Dr. Delgado previously served as the Director of Elementary Instruction for Fraser Public Schools. Prior to that, she was well known in the Grosse Pointe Public School System, first as a Spanish teacher, and then for over five years as principal at Kerby Elementary, and most recently as the district’s OneGP Virtual Coordinator during the pandemic.
What stood out about Dr. Delgado among the interview committee, was her “passion for collaborating with the Parcells community to create a learning environment focused on valuing diversity, empowering all stakeholders, and promoting students’ voices,” according to Deputy Superintendent for Educational Services Roy Bishop.
When recommending her appointment at the June 12 Board of Education meeting, Dr. Bishop stressed that Dr. Delgado has demonstrated a firm commitment to continuing the work already accomplished at Parcells while taking the school to new heights.
After her unanimous appointment at the meeting, Dr. Delgado thanked the over 25 teachers, administrators, parents and other members of the Parcells community who took the time out of their day to serve on the interview committee.
“Grosse Pointe Public School System shaped me as an educator and as a leader,” she said. “Throughout my time here as a teacher and administrator I was further able to develop my philosophy of leadership.”
That philosophy begins with creating a sense of belonging for every student, teacher and community member who walks through the door.
“A sense of belonging creates a space where students, teachers and families feel they can take risks, collaborate and learn together,” Dr. Delgado said. “Without these essential elements in a school community, student learning – which is our ultimate goal – cannot occur. I look forward to working collectively with all the members of the Parcells community to create that space.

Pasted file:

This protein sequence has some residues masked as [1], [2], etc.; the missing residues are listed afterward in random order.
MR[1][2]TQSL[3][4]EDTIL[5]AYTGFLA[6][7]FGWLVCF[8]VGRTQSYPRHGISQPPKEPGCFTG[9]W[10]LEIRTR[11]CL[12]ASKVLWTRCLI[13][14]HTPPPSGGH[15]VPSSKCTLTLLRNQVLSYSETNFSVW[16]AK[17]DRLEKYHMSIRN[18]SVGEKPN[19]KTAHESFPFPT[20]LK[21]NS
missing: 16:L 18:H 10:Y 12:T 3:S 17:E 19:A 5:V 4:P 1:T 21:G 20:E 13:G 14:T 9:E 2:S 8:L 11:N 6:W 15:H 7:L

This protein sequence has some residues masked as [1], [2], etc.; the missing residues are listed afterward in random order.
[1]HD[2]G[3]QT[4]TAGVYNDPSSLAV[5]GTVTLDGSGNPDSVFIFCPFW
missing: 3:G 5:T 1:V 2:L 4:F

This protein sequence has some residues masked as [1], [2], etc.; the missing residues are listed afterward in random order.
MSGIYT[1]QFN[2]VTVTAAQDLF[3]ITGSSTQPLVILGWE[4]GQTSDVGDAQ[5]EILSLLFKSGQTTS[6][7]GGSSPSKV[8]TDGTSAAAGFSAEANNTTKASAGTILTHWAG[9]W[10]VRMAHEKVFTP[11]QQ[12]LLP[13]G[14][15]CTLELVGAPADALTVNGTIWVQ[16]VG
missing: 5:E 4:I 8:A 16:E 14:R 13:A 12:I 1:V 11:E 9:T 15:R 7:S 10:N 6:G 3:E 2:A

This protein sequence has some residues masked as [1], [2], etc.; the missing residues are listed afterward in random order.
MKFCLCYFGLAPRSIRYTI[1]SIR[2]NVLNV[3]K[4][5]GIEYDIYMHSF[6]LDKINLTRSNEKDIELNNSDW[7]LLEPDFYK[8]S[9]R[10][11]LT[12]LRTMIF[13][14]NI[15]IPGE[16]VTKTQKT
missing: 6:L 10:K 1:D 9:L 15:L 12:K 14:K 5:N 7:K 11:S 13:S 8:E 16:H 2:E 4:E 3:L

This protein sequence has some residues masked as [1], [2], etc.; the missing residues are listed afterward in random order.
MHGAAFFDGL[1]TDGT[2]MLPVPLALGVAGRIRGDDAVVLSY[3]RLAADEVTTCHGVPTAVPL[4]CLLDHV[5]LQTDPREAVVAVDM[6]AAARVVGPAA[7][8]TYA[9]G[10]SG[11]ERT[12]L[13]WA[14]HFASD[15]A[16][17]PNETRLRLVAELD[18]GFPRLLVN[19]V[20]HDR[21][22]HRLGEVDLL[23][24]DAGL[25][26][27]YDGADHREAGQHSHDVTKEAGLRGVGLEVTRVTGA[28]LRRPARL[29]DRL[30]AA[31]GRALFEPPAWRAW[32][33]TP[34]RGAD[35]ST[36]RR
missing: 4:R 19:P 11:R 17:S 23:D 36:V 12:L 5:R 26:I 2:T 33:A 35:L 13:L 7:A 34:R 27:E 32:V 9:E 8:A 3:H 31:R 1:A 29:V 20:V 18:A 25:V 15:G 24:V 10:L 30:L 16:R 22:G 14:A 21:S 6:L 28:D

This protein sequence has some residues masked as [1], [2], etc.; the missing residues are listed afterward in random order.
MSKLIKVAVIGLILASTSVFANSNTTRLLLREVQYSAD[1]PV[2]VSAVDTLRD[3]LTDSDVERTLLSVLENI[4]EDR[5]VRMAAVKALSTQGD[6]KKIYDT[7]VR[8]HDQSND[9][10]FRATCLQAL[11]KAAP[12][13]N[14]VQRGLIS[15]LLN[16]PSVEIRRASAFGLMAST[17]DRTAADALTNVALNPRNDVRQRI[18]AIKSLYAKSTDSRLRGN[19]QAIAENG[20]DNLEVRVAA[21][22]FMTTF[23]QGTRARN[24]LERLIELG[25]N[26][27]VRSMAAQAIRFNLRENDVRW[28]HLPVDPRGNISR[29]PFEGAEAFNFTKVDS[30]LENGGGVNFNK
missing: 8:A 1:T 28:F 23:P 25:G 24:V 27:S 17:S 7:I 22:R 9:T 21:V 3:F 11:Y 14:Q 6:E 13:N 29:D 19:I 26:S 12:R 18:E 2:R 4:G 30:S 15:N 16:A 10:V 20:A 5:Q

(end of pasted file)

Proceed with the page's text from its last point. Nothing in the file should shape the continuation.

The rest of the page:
"Education is not only my career, but it’s also my passion,” she concluded. “I thank you very much for the opportunity to share this passion with Parcells, and I look forward to returning to serve the community that I also call home.”
South crew team named national champs
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Richard recognized for character initiative
Congratulations to Richard Elementary, which was awarded a 2023 Promising Practice by the national school character organization, Character.org. The organization was founded by educators who envisioned a future where every school inspires young people to understand, care about, and practice the character strengths that will enable them to flourish in school, in the workplace, and as citizens.
In Principal John Kernan’s view, the certificate reflects the hard work Richard’s staff does every day to build academic and support the social and emotional well-being of all students.
“We developed a program at lunchtime helping the students regulate their emotions and learn how to interact with each other and respond to peers,” Dr. Kernan explained. “And we did it as a way to explore different activities and things they might not be in tune with, from yoga to finger knitting to breakout games.”
While students were having fun, they were developing important social skills that translate into long-term benefits while strengthening the overall school environment.
Transition Trender wrap-up
Enjoy the last edition of Transition Trender for the year! You won't want to miss the opportunity to learn more about how the district's Transition students benefit from work-based learning and all the wonderful businesses providing valuable job opportunities to them. Pictured here is Titan McKenzie who is moving from South High School to Community Campus to continue to work on employment and independent living skills. He is pictured here at one of our community job sites, Fresh Farms Market. If you own a local business and would be interested in hosting a student, contact Transition Coordinator Kimberly King at firstname.lastname@example.org.